Aside from Green Day and Alkaline Trio, the Bouncing Souls are probably the biggest punk rock band I've ever seen live (and yes, this means I haven't seen NOFX. I know). Together for over 20 years and with more than a handful of great records, they have become one of the genre's institutions. It is no surprise that they packed The Cockpit's main room with a bunch of excited punks of all ages, and in all shapes and sizes.
It's also no surprise that a band of such standing can net some pretty good support slots for even a UK tour, and Black President were the first on offer. With their list of ‚??associated bands' stretching on a ridiculously long way, they have always had a lot to live up to, even after Greg Hetson left the band. Singer Christian Martucci took this all in hand, though, striding on stage with a cheerful smile that gave way to an angry glare as appropriate. Unfazed by requests for songs by God knows who (due to the number of possible bands they could have been by, and the amount the guy shouting at them had drunk), they plowed through a blistering set of their admittedly pretty unoriginal brand of hardcore punk as Charlie Paulson threw himself about the stage. Good fun live, regardless of what you thought of the record.
P.O.S. WAS a surprise when he was first announced as support, but after a little thought, it makes perfect sense -- hip-hop and punk music have more than a little in common, held down by the popular clich√©s that hide a genre full of interesting and intelligent music, and P.O.S.'s music itself is more than just a little influenced by punk music. The perfect artist to start bridging the gap between the two scenes, it was almost heartwarming to hear that his cries of "Two songs in, is anyone still pissed there's a rapper on the bill?" (or something similar, I'm paraphrasing) were met with an enthusiastic ‚??NO!' Backed by Plain ‚??Ole Bill on decks, laptop, etc., P.O.S. spat out rhymes with amazing speed and flow, always trying to get the crowd involved, always trying to keep us entertained. He did nothing but succeed and reminded me that hip-hop can be amazing live and that I wish I could see more of it.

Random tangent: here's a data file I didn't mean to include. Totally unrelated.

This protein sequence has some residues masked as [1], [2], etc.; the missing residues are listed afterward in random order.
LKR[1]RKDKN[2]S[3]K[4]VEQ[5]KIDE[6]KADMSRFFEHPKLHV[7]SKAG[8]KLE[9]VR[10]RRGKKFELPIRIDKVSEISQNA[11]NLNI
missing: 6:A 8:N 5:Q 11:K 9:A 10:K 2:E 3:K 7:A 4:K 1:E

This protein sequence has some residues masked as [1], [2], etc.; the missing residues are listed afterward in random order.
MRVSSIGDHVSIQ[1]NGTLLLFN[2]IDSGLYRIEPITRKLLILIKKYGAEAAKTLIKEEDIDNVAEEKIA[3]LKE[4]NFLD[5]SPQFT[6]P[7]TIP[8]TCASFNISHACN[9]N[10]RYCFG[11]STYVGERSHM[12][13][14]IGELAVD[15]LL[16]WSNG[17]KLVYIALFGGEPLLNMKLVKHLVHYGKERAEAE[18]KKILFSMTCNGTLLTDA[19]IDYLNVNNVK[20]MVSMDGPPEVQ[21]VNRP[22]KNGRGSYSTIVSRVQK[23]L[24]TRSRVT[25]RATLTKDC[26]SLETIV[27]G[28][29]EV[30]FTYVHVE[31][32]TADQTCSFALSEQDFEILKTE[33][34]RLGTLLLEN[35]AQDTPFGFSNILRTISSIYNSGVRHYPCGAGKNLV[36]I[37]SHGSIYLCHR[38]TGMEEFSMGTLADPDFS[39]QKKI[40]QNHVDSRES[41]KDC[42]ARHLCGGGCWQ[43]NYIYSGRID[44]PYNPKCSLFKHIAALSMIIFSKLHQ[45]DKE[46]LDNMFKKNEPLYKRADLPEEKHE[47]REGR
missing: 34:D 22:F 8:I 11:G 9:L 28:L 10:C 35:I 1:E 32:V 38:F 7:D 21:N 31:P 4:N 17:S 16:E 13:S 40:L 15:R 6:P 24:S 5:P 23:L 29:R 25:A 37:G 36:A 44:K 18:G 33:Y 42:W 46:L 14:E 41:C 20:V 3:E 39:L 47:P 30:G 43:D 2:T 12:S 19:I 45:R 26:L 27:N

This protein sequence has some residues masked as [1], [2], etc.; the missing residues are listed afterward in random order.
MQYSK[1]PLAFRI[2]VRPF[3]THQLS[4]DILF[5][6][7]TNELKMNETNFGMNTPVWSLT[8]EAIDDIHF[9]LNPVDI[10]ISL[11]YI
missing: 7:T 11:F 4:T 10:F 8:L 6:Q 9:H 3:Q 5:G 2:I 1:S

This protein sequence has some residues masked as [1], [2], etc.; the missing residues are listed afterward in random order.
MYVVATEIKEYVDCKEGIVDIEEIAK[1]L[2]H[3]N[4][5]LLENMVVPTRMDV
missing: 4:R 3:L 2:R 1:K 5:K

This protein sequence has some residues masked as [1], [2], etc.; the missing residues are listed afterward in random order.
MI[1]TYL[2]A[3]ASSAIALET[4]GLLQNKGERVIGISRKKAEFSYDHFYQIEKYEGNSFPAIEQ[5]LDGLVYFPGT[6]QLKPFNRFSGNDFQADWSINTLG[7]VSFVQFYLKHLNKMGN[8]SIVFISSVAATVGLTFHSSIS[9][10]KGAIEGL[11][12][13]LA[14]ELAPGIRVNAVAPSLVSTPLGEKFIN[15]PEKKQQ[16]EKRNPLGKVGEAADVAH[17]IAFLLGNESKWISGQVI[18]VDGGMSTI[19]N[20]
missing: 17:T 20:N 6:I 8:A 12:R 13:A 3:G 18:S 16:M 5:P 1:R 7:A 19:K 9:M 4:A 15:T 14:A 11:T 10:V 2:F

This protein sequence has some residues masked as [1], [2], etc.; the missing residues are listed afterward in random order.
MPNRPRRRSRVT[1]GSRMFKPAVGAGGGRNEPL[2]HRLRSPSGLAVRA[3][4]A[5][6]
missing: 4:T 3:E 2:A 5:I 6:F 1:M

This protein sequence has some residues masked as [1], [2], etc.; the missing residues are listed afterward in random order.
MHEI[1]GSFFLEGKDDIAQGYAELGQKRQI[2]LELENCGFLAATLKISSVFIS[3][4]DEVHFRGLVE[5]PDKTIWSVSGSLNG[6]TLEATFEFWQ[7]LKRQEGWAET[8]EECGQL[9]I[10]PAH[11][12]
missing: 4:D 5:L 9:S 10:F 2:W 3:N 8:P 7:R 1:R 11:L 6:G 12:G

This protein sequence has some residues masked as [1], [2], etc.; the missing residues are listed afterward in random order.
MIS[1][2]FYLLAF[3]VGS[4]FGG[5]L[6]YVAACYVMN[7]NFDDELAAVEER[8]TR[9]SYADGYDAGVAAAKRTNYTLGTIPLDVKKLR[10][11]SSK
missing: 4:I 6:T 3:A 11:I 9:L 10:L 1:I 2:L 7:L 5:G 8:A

Eventually, the Bouncing Souls hit the stage and, as you'd hope -- nay, expect -- the place took off. The beer started flying and so did the people, with a steady stream of crowd-surfers, people grabbing at the mics/members and even people climbing the lighting rigs. The energy in the crowd was insane, with everyone pushing themselves to the limit. Unfortunately, though, the drunken boys club element of the punk rock crowd was out in force now and then, which meant I eventually got fed up of being headbutted by a large dude and kicked in the face by enthusiastic divers and headed over to the side of the stage for a while.
Removed from the fun and the fury of the mosh pit, I was free to pay a little more attention to the band. Although they sounded great and kept the crowd pleased with a mixture of fan favourites and the occasional new song (though I can't tell you what they played, as I have a pretty bad memory and, to be honest, I don't know the Souls' back catalogue well enough), they appear to be beginning to show their age a bit. Pushing 40 years apiece, the members did not look particularly animated and failed to match the energy that they inspired in the crowd. The handful of stage invaders were also met by a combination of amusement, annoyance and aggressive movements from the crew. The crowd hardly seemed to care, though, and I guess I shouldn't either -- after all this time, the band still put on a good, long punk rock show, treating us to well over an hour. Few frills, but great fun; may they continue to ‚??up the punx' for years to come.